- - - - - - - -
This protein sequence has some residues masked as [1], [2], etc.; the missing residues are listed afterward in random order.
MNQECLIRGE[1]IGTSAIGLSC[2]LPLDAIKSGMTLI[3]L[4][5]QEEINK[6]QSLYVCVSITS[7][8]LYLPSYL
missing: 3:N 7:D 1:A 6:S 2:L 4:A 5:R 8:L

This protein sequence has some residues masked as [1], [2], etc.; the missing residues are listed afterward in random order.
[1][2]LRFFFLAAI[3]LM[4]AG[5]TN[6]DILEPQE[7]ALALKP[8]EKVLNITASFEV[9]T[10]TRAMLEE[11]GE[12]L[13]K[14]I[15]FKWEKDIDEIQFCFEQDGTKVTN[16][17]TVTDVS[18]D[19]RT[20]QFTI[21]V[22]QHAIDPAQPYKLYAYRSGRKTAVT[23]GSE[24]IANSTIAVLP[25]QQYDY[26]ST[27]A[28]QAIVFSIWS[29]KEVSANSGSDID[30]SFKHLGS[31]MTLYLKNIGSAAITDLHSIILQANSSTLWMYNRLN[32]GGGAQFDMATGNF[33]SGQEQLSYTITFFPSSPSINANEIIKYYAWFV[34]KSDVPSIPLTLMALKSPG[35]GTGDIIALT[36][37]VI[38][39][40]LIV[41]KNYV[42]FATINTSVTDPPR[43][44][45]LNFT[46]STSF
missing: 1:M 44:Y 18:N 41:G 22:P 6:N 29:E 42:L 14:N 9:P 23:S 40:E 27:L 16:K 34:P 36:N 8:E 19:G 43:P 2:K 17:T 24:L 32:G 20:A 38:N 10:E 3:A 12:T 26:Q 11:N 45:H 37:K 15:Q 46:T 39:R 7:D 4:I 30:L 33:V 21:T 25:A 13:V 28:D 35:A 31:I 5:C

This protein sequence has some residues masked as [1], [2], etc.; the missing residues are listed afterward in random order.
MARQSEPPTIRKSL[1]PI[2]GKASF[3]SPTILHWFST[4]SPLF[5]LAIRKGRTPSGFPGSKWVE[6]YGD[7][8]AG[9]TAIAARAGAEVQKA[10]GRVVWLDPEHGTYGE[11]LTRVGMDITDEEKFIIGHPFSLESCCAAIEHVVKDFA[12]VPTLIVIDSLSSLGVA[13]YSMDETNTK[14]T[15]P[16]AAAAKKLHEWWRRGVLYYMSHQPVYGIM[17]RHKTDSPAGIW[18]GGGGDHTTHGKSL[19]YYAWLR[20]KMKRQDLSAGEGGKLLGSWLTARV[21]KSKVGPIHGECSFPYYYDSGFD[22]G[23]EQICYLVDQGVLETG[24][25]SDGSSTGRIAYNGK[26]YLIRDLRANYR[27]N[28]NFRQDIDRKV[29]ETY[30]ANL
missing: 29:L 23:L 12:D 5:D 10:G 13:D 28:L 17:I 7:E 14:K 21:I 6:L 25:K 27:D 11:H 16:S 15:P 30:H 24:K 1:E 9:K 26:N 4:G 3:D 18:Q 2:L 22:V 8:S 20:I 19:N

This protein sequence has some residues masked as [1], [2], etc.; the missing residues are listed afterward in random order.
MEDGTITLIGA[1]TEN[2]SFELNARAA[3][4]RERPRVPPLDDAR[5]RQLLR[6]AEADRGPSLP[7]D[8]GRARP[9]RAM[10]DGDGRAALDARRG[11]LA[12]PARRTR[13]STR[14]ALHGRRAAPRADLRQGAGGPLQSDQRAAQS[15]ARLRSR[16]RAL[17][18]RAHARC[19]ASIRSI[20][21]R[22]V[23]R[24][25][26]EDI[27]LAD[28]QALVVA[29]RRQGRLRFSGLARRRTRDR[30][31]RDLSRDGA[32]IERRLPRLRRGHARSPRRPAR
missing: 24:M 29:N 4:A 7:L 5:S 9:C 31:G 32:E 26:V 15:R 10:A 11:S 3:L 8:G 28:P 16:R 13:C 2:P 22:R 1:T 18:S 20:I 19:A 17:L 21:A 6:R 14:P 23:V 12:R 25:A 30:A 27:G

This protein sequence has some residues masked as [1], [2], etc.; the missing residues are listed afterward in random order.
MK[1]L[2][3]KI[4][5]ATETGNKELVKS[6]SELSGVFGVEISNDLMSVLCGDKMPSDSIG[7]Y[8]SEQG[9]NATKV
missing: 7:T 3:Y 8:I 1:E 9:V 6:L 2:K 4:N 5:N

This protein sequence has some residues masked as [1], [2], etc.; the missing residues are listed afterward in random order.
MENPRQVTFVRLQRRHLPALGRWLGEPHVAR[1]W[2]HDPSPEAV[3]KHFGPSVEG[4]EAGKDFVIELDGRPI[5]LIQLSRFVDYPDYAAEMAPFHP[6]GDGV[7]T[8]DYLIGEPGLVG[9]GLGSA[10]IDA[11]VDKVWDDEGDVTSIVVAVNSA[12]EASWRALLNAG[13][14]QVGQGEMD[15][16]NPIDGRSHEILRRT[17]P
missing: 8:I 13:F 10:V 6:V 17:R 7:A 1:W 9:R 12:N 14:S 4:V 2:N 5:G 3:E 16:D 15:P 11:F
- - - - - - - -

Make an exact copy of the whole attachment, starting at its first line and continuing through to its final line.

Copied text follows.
This protein sequence has some residues masked as [1], [2], etc.; the missing residues are listed afterward in random order.
MNQECLIRGE[1]IGTSAIGLSC[2]LPLDAIKSGMTLI[3]L[4][5]QEEINK[6]QSLYVCVSITS[7][8]LYLPSYL
missing: 3:N 7:D 1:A 6:S 2:L 4:A 5:R 8:L

This protein sequence has some residues masked as [1], [2], etc.; the missing residues are listed afterward in random order.
[1][2]LRFFFLAAI[3]LM[4]AG[5]TN[6]DILEPQE[7]ALALKP[8]EKVLNITASFEV[9]T[10]TRAMLEE[11]GE[12]L[13]K[14]I[15]FKWEKDIDEIQFCFEQDGTKVTN[16][17]TVTDVS[18]D[19]RT[20]QFTI[21]V[22]QHAIDPAQPYKLYAYRSGRKTAVT[23]GSE[24]IANSTIAVLP[25]QQYDY[26]ST[27]A[28]QAIVFSIWS[29]KEVSANSGSDID[30]SFKHLGS[31]MTLYLKNIGSAAITDLHSIILQANSSTLWMYNRLN[32]GGGAQFDMATGNF[33]SGQEQLSYTITFFPSSPSINANEIIKYYAWFV[34]KSDVPSIPLTLMALKSPG[35]GTGDIIALT[36][37]VI[38][39][40]LIV[41]KNYV[42]FATINTSVTDPPR[43][44][45]LNFT[46]STSF
missing: 1:M 44:Y 18:N 41:G 22:P 6:N 29:E 42:L 14:N 9:P 23:S 40:E 27:L 16:K 34:P 36:N 8:E 19:G 43:P 2:K 17:T 24:L 32:G 20:A 38:N 10:E 3:A 12:T 26:Q 11:N 45:H 37:K 15:Q 46:T 39:R 7:D 4:I 30:L 33:V 21:T 25:A 13:V 28:D 35:A 31:I 5:C

This protein sequence has some residues masked as [1], [2], etc.; the missing residues are listed afterward in random order.
MARQSEPPTIRKSL[1]PI[2]GKASF[3]SPTILHWFST[4]SPLF[5]LAIRKGRTPSGFPGSKWVE[6]YGD[7][8]AG[9]TAIAARAGAEVQKA[10]GRVVWLDPEHGTYGE[11]LTRVGMDITDEEKFIIGHPFSLESCCAAIEHVVKDFA[12]VPTLIVIDSLSSLGVA[13]YSMDETNTK[14]T[15]P[16]AAAAKKLHEWWRRGVLYYMSHQPVYGIM[17]RHKTDSPAGIW[18]GGGGDHTTHGKSL[19]YYAWLR[20]KMKRQDLSAGEGGKLLGSWLTARV[21]KSKVGPIHGECSFPYYYDSGFD[22]G[23]EQICYLVDQGVLETG[24][25]SDGSSTGRIAYNGK[26]YLIRDLRANYR[27]N[28]NFRQDIDRKV[29]ETY[30]ANL
missing: 29:L 23:L 12:D 5:D 10:G 13:D 28:L 17:I 7:E 14:K 21:I 6:L 25:K 27:D 11:H 16:S 15:P 30:H 24:K 1:E 9:K 26:N 4:G 3:D 18:Q 2:L 22:V 8:S 20:I 19:N

This protein sequence has some residues masked as [1], [2], etc.; the missing residues are listed afterward in random order.
MEDGTITLIGA[1]TEN[2]SFELNARAA[3][4]RERPRVPPLDDAR[5]RQLLR[6]AEADRGPSLP[7]D[8]GRARP[9]RAM[10]DGDGRAALDARRG[11]LA[12]PARRTR[13]STR[14]ALHGRRAAPRADLRQGAGGPLQSDQRAAQS[15]ARLRSR[16]RAL[17][18]RAHARC[19]ASIRSI[20][21]R[22]V[23]R[24][25][26]EDI[27]LAD[28]QALVVA[29]RRQGRLRFSGLARRRTRDR[30][31]RDLSRDGA[32]IERRLPRLRRGHARSPRRPAR
missing: 24:M 29:N 4:A 7:L 5:S 9:C 31:G 32:E 26:V 15:R 10:A 11:S 3:L 8:G 28:P 16:R 13:C 2:P 22:R 1:T 18:S 20:I 19:A 17:L 21:A 6:R 14:P 23:V 12:R 25:A 30:A 27:G

This protein sequence has some residues masked as [1], [2], etc.; the missing residues are listed afterward in random order.
MK[1]L[2][3]KI[4][5]ATETGNKELVKS[6]SELSGVFGVEISNDLMSVLCGDKMPSDSIG[7]Y[8]SEQG[9]NATKV
missing: 7:T 3:Y 8:I 1:E 9:V 6:L 2:K 4:N 5:N

This protein sequence has some residues masked as [1], [2], etc.; the missing residues are listed afterward in random order.
MENPRQVTFVRLQRRHLPALGRWLGEPHVAR[1]W[2]HDPSPEAV[3]KHFGPSVEG[4]EAGKDFVIELDGRPI[5]LIQLSRFVDYPDYAAEMAPFHP[6]GDGV[7]T[8]DYLIGEPGLVG[9]GLGSA[10]IDA[11]VDKVWDDEGDVTSIVVAVNSA[12]EASWRALLNAG[13][14]QVGQGEMD[15][16]NPIDGRSHEILRRT[17]P
missing: 8:I 13:F 10:V 6:V 17:R 7:A 1:W 9:R 12:N 14:S 4:V 2:N 5:G 3:E 16:D 15:P 11:F